As you can probably guess based on the aforementioned fact that we honeymooned in Iceland, I’m also a huge fan of hot springs.  When I found out about this place, I immediately put it on the bucket list.  You generally can’t go wrong with hot springs, but these have the added bonus of being very aesthetically pleasing (again with the geography nerdom).  The white, terraced formation of the springs looks like something out of a fantasy realm.

6. Travel Opportunities

Obviously, there’s tons I want to see and do within Turkey, but it’s also pretty awesome to be located in Europe, where you can pretty much hop on a plane or train and be in a different country within a couple of hours.  We plan on spending at least three years in Turkey and will have plenty of breaks throughout the school year, so obviously my brain is going haywire over all of the potential places we can go.  Greece and Bulgaria are close enough to be weekend destinations and the rest of Europe is easily accessible during longer breaks.  I also would really like to explore a couple of Middle Eastern places, like Jordan or Egypt.

7. The Language

Those who know me know that I’m a HUGE language nerd.  At this point, I should probably just admit that I’m a nerd in general, but it’s especially true for languages.  I have loved and studied languages pretty much from the time I could talk and am always looking to add more to my arsenal.  One of my major life goals is to speak five languages (not including English) fluently before I die.  Right now, I can speak French and Spanish, but seldom get to put those skills to use.  When we first looked into teaching abroad, I vowed to myself that I would not choose a country where English was the primary language or was widely spoken.  Not that Anglophone countries aren’t worth visiting or living in, but for my first time living abroad, I really wanted to be able to immerse myself in a new language and vastly different culture.  I was very excited to find out that many people in Turkey do not speak English well and that we would likely need to learn some Turkish to get around.  Challenge accepted!

8. The School

I have always loved school, so making the decision to become a teacher was very natural for me.  I have also always loved language and literature (read #7).  The fact that I will be living abroad and teaching a subject that I love is honestly a dream come true.  On top of that, this particular school has a couple things going for it that make it even more awesome.  First of all, it is a school for gifted students, which means I will have the privilege of teaching very bright and motivated individuals.  It’s also a boarding school, which means that I will have plenty of opportunities to bond with the students and other staff…the whole concept kind of makes me think of Harry Potter, which is a win-win in my book.  I’m really hopeful that it will become our home away from home.

9. A Sense of Home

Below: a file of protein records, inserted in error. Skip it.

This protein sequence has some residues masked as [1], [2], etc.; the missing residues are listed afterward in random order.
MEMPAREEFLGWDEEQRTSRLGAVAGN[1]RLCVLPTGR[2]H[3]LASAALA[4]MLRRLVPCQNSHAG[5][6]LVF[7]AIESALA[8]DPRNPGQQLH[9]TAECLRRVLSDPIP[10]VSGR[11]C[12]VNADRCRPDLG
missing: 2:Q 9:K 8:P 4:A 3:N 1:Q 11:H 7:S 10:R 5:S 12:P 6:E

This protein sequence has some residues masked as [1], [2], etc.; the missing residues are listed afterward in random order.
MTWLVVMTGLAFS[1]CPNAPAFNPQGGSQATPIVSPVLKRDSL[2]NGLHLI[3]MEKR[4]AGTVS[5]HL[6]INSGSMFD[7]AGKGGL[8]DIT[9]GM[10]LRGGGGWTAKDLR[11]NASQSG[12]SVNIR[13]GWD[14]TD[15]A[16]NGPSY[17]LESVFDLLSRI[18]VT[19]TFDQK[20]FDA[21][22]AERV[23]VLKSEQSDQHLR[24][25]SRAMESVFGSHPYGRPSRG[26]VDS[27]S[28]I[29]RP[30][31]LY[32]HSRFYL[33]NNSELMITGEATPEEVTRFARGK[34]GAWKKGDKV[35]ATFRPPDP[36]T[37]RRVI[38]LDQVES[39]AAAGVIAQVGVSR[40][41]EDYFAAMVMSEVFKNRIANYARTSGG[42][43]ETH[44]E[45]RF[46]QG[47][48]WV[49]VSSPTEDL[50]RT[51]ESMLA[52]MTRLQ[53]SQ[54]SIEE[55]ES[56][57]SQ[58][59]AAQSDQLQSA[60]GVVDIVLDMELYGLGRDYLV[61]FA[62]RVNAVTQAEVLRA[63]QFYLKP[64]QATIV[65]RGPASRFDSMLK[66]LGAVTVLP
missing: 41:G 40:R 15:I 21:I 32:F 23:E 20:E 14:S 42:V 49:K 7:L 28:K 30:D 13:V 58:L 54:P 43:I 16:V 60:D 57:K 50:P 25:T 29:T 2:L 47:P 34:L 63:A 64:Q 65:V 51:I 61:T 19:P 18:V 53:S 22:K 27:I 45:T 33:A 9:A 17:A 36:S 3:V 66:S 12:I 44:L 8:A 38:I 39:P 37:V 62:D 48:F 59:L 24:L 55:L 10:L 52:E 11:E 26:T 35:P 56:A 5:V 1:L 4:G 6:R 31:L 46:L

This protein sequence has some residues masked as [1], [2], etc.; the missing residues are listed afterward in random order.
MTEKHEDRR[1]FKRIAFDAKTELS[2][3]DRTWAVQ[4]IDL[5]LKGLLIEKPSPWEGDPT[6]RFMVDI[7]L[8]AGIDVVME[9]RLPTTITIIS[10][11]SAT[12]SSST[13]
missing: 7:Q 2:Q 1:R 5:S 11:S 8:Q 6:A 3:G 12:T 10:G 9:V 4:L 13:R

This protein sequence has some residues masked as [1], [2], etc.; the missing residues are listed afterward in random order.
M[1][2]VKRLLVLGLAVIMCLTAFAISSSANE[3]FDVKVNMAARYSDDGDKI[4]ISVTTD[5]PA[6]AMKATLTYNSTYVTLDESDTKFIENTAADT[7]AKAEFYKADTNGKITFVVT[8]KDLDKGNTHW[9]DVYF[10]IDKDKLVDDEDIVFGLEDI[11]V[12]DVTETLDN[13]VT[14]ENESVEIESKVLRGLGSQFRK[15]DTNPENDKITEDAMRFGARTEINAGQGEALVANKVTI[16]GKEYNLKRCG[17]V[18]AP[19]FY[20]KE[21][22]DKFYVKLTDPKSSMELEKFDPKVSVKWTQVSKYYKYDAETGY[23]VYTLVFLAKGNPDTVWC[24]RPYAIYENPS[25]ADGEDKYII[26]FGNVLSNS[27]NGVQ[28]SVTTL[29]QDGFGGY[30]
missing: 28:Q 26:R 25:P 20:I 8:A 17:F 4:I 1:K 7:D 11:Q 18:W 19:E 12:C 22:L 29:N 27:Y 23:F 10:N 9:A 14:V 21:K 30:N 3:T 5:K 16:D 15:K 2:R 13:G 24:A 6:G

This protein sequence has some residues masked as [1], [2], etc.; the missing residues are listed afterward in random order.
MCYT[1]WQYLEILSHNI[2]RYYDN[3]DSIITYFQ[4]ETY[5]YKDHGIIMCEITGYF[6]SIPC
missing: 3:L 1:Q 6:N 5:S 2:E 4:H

Speaking of home…I’m going to be honest; the last couple of years have been weird and rough in many ways.  It all started about two and a half years ago, when Dakota had a stroke over Winter Break, just three days before I was supposed to start student teaching.  We suddenly and unexpectedly had to move out of our apartment, put everything we owned in storage, and move back in with our parents.  Dakota also had to drop out of school for the semester.  At that point, we had lived in Emporia for three years and it very much felt like home.  It was horrible to have to give up our apartment (which had been the first place either of us had ever lived on our own) and to leave behind all of our friends, most of whom were soon graduating and leaving.  Living with parents was a huge help during that time, but it was not easy to adjust to after being on our own.  Even though we were back in our hometown, it felt like anything but home.  All I wanted was to be back at our school, in our apartment, with our friends.  After seven, long, horrible months, we were finally able to move back to Emporia, but we quickly realized it was not the Emporia we had left.  Almost all of our friends had moved.  It was also weird no longer being a part of campus culture.  I suddenly felt very alone and out of place.  While the last two years here haven’t been awful (certainly better than living with parents in P-town), it hasn’t felt like home like it once did.  I’m hoping we can finally build a feeling of “home” again in Turkey.  I think it will feel good to have a fresh start.  We also plan to be there for a few years (which is more stability than we’ve had in a while!), and while I’m certain there will be some initial culture shock and some “OMG why did we do this?” moments, I’m looking forward to feeling like I belong somewhere again.


#9 was a little on the heavy side, so I feel the need to end on a lighter note.  This might actually be illegal to say in the Midwest, but I HATE cars…or at least being forced to rely on them.   Seriously.  Unless you have a small fortune lying around or don’t mind taking out a huge loan, it’s difficult to own a reliable car.  I can’t count the number of times we have had a car break down on us, usually resulting in a few hundred dollars’ worth of repairs and a week without a car.  The whole idea of towns being designed so that you can’t function without owning a vehicle is ridiculous, but that’s how it’s done here.  I also have an absolutely horrible sense of direction while driving, so I won’t miss that either.  It will be pretty nice to have easy access to public transportation.

So there it is.  I’m really surprised that I managed to fit this list into an even ten items.  I’m also extremely curious to see how all of these things unfold in the coming months.  In the meantime, I guess I’ll just keep daydreaming.

To anyone out there reading this:  Have you been to Turkey?  If so, what do you recommend?  If you haven’t been to Turkey, but want to go there, what’s on your top ten list?  I’d love to hear other perspectives.